By definition, a “general warranty deed” expressly guarantees the grantor's good, clear title and contains covenants concerning the quality of title, including warranties of seisin, quiet enjoyment, right to convey, freedom from encumbrances, and defense of title against all claims. Black's Law Dictionary (7th ed. 1999). The deed which was recorded at the Brunswick County courthouse complies with this definition. Because the purpose of recording a document is to provide legally sufficient notice to all subsequent parties, Williams v. Town of Grifton, 199 S.E.2d 288 (N.C. App. 1973), a document which is properly recorded, as this deed was, will take precedence over an unrecorded document. Therefore, as a threshold matter, the deed would take precedence over the unrecorded document.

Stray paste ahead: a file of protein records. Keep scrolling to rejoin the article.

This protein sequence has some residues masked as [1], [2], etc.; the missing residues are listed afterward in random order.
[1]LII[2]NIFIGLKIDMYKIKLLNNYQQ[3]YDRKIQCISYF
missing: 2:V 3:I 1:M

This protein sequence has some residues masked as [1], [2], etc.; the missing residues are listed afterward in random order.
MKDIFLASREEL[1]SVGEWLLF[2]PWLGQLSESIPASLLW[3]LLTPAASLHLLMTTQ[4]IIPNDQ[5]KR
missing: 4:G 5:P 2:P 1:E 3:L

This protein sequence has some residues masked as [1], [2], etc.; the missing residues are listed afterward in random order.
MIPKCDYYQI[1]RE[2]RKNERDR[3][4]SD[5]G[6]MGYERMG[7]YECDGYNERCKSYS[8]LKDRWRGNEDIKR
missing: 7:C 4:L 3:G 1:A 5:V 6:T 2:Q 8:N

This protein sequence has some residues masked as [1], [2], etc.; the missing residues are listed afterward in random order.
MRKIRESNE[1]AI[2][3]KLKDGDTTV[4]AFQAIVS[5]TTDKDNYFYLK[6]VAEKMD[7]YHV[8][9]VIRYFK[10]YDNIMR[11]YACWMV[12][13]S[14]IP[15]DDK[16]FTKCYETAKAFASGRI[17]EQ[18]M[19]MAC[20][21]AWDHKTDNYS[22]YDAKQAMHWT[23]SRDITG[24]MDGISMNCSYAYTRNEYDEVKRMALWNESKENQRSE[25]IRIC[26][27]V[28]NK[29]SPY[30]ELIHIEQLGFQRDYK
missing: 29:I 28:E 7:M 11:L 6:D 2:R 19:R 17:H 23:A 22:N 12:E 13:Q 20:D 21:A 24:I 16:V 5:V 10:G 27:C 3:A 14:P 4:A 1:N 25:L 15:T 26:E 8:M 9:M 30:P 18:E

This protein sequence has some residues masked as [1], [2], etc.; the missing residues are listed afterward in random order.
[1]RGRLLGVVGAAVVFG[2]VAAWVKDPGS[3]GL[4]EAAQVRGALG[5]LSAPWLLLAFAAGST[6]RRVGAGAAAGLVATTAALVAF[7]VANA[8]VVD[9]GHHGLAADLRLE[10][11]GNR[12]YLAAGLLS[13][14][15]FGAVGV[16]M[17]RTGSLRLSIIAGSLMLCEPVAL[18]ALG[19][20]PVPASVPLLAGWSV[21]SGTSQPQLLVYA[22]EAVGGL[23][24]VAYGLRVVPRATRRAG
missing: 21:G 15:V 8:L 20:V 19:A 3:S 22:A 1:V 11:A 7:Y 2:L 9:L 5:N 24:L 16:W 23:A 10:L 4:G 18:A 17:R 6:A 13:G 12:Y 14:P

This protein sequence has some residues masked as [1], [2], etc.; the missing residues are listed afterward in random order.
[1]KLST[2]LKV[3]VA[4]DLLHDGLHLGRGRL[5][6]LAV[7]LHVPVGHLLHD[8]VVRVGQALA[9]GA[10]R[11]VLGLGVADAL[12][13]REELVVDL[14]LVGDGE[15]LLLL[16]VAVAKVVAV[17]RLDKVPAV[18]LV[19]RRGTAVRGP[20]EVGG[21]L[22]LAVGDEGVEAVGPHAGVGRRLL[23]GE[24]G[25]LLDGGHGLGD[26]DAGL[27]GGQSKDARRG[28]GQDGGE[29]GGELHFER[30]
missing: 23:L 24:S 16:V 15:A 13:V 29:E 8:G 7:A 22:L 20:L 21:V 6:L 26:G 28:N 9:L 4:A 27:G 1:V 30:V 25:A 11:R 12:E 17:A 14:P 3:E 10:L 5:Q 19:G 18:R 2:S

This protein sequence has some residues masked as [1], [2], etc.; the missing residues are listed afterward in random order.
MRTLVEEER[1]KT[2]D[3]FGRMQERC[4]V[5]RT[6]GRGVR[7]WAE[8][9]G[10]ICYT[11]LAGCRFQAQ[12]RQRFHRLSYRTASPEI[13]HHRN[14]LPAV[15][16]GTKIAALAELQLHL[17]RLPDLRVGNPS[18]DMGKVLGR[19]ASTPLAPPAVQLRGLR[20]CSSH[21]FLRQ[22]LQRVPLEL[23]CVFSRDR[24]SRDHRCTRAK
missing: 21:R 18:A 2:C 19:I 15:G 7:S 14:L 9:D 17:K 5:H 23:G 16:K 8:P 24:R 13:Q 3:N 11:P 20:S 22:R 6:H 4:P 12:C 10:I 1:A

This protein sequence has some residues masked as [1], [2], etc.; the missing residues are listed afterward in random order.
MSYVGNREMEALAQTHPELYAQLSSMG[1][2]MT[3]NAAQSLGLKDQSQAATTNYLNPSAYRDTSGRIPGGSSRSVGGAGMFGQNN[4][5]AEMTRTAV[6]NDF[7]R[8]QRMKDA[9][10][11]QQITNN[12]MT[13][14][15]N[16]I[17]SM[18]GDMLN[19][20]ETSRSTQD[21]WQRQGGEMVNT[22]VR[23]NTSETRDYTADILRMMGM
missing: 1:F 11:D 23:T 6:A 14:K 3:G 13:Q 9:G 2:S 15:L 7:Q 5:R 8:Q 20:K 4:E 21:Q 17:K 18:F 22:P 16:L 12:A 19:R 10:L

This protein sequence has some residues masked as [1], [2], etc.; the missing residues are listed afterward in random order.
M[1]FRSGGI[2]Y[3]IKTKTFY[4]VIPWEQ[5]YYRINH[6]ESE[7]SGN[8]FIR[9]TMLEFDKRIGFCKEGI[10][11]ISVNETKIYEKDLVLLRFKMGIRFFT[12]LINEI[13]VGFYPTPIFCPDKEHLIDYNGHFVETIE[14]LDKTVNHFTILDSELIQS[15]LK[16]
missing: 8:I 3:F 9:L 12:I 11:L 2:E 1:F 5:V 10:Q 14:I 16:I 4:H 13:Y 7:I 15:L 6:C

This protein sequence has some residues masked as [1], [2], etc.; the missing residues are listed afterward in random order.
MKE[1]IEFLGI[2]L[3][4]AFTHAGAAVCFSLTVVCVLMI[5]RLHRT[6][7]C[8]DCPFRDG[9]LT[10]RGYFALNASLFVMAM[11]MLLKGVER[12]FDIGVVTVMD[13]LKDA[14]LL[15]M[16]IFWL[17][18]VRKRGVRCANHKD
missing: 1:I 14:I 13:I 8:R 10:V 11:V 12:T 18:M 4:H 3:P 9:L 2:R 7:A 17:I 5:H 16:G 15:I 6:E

In construing a deed and determining the intention of the parties, ordinarily the intention must be gathered from the language of the deed itself when its terms are unambiguous. However, there are instances in which consideration should be given to the instruments made contemporaneously therewith, the circumstances attending the execution of the deed, and to the situation of the parties at the time. Smith v. Smith, 107 S.E.2d 530 (N.C. 1959). See Beveridge v. Howland, 271 S.E.2d 910 (N.C. 1980). However, where the language of the deed is clear and unambiguous, as is the case here, courts will not go outside the document itself to interpret its meaning. Strickland v. Jackson, 130 S.E.2d 22 (N.C. 1963). Consequently, the recorded General Warranty Deed, which is unambiguous on its face, gives NH the right to sell the property.